Culture of El Salvador
The culture of El Salvador is a Central American culture nation influenced by the clash of ancient Mesoamerica and medieval Iberian Peninsula. Salvadoran culture is influenced by Native American culture (Lenca people, Cacaopera people, Maya peoples, Pipil people) as well as Latin American culture (Latin America, Hispanic America, Ibero-America). Mestizo culture and the Catholic Church dominates the country. Although the Romance language, Castilian Spanish, is the official and dominant language spoken in El Salvador, Salvadoran Spanish which is part of Central American Spanish has influences of Native American languages of El Salvador such as Lencan languages, Cacaopera language, Mayan languages and Pipil language, which are still spoken in some regions of El Salvador.
- 1 National Symbols
- 2 Native Homeland
- 3 Languages
- 4 Sports
- 5 Religion
- 6 Music
- 7 Hammocks
- 8 Native American Heritage
- 9 The Salvadoran Cabalgador (Cowboy)
- 10 Notable Salvadoran people
- 11 See also
- 12 References
|Anthem||National Anthem of El Salvador
|Flag and Coat of arms||Coat of arms of El Salvador and Flag of El Salvador
|Color||Cobalt blue and white
|Art||La Palma style Art
|UNESCO World Heritage Site||Joya de Ceren
|Patron and National Personification||Monumento al Divino Salvador del Mundo
Salvadorans inhabit the lush Central American nation of El Salvador. El Salvador is one of the seven country in the giant isthmus of Central America. The surface of El Salvador features tropical forest, jungles, mountains, volcanoes, plains (savanna), rivers, lagoons, lakes, calderas and the Pacific Ocean. The forests of El Salvador contain a wide diversity of flora and fauna. El Salvador is a home to ecosystems, biomes, living, nonliving natural resources and also home to a plethora of diverse species. In terms of nonliving resources, El Salvador contains rich volcanic soil, fertile earth that gives life to lush vegetation. Native vegetation such as Yucca gigantea, Cassava, Fernaldia pandurata and Crotalaria longirostrata which are used in Salvadoran food. El Salvador also contains gold under its surface, however all type of mining has been abolished in El Salvador. The Native American indigenous ancestors of Salvadorans, have been living in the region for thousands of years. El Salvador is periodically hit with earthquakes and tropical storms, occasionally but rarely by cyclones.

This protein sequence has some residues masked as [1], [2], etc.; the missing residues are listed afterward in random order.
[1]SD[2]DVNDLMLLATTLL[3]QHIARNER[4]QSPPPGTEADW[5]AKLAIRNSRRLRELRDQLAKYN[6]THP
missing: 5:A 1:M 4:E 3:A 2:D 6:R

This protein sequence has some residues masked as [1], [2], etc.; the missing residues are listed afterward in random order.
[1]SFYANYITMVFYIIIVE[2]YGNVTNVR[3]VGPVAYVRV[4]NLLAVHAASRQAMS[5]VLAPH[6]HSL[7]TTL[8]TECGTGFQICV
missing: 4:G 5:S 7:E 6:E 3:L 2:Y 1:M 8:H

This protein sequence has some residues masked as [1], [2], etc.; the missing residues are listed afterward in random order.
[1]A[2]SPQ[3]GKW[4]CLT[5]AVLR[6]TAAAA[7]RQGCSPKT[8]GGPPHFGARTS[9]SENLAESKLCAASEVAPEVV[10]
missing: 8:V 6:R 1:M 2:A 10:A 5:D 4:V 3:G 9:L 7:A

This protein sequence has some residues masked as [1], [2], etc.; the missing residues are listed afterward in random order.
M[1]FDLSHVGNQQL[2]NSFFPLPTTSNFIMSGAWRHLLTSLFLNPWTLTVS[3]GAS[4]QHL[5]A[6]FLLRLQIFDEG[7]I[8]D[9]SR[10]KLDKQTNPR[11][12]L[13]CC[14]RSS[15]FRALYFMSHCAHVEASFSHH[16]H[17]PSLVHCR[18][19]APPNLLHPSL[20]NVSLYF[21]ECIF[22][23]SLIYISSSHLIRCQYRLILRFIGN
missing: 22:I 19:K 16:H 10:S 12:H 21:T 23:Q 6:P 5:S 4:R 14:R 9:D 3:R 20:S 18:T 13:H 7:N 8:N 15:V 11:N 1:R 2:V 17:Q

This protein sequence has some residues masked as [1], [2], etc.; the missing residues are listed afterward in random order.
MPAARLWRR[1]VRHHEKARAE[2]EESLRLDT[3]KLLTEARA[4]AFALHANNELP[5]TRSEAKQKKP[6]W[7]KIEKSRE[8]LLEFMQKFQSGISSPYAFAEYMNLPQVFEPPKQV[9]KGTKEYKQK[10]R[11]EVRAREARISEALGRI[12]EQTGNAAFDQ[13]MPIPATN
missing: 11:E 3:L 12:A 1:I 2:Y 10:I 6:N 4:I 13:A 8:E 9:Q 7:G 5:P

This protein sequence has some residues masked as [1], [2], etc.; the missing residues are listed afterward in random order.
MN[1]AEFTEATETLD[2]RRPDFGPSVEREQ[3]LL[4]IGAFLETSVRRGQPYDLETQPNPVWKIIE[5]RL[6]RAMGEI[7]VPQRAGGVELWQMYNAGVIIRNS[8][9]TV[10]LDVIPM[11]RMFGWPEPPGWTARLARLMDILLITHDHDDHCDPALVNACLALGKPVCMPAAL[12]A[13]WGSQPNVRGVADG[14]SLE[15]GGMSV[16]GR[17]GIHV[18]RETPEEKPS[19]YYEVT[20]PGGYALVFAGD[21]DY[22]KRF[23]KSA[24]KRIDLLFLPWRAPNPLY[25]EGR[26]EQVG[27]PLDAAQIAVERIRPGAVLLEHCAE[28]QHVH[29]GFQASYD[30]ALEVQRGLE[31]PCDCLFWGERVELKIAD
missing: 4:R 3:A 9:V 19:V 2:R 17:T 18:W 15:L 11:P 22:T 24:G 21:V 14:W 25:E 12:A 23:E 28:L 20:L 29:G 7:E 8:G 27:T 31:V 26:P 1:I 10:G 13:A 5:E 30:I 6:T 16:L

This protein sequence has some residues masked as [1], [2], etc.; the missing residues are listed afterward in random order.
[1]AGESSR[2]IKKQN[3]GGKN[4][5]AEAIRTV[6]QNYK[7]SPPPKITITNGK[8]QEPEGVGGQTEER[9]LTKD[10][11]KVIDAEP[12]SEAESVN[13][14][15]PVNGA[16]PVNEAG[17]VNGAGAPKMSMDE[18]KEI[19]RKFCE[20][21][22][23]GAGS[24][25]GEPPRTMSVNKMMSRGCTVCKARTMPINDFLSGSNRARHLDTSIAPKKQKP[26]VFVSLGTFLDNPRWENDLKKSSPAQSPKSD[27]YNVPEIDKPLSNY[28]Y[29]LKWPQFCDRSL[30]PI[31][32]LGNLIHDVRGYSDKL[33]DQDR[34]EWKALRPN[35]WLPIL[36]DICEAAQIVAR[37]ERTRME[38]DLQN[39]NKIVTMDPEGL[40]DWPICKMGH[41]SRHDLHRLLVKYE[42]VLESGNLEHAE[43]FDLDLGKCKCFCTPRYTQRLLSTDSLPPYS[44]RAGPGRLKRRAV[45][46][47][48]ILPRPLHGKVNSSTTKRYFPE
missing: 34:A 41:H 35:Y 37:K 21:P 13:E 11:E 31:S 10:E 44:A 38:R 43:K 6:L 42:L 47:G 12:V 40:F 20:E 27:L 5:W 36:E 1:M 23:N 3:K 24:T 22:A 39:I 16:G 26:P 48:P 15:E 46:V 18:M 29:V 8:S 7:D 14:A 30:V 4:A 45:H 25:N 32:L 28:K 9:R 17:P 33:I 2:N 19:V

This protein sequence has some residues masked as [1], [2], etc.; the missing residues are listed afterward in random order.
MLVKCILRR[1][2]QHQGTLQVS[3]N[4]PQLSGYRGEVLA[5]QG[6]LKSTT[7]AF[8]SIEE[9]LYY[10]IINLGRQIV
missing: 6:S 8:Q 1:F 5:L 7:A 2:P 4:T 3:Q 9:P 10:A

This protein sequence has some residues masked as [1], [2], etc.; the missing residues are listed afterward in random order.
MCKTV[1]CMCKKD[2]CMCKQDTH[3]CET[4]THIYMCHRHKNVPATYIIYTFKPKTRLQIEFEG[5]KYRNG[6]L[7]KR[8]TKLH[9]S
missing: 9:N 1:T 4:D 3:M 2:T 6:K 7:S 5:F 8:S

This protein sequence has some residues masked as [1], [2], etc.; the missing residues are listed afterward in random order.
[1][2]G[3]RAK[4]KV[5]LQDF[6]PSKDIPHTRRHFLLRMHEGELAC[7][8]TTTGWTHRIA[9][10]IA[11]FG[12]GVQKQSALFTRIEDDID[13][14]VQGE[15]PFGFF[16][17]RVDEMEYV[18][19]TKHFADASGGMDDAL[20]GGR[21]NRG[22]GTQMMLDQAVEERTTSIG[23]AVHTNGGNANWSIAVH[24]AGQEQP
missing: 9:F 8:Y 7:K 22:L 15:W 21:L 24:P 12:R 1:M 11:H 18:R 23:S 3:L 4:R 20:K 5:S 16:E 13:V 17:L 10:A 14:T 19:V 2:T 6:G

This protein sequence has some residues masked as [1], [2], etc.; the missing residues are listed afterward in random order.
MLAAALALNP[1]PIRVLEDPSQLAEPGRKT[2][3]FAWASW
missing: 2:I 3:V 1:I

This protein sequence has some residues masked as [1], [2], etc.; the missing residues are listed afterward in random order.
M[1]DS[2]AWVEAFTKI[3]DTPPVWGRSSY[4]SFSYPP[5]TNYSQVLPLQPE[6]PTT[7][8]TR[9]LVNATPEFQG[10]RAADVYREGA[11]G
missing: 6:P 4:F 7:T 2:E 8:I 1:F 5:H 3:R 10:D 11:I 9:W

In El Salvador, the official language is Central American Spanish. Less than one percent of the population speaks the Pipil language, in places such as Izalco and several other towns. However, there is no obligation academically or socially today to learn it, and the language is more commonly spoken by the elderly. Amongst the pre-Columbia languages that still exist common to places such as Izalco and Cacaopera is Nawat Pipil. English is taught as a second language and is commonly spoken by business people, as the country is developing through globalization.
Central American Spanish is spoken by the majority of the country's population. The language and pronunciation vary depending on the region.
The main sport played by Salvadorans is association football. The Estadio Cuscatlán in the capital San Salvador is the largest stadium in Central America, with a capacity of just over 45,000. The stadium is the home ground of the El Salvador national football team, as well as club teams Alianza FC and San Salvador F.C.
The main football clubs in El Salvador play in the Primera División, which is made up of the top ten clubs. Below the Primera División exists a second level or Segunda División, made up of 24 teams split into two groups of twelve. There is promotion and relegation between the two divisions at the end of each season.
Iglesia El Rosario, San Salvador
Iglesia Don Rua, San Salvador
Iglesia El Calvario, San Salvador
Basílica del Sagrado Corazón de Jesús, San Salvador
Iglesia Santa Lucía, Suchitoto
Church in Dulce Nombre de María
Iglesia El Carmen, Santa Ana, El Salvador
Iglesia Nuestra Señora de la Asunción, Ahuachapán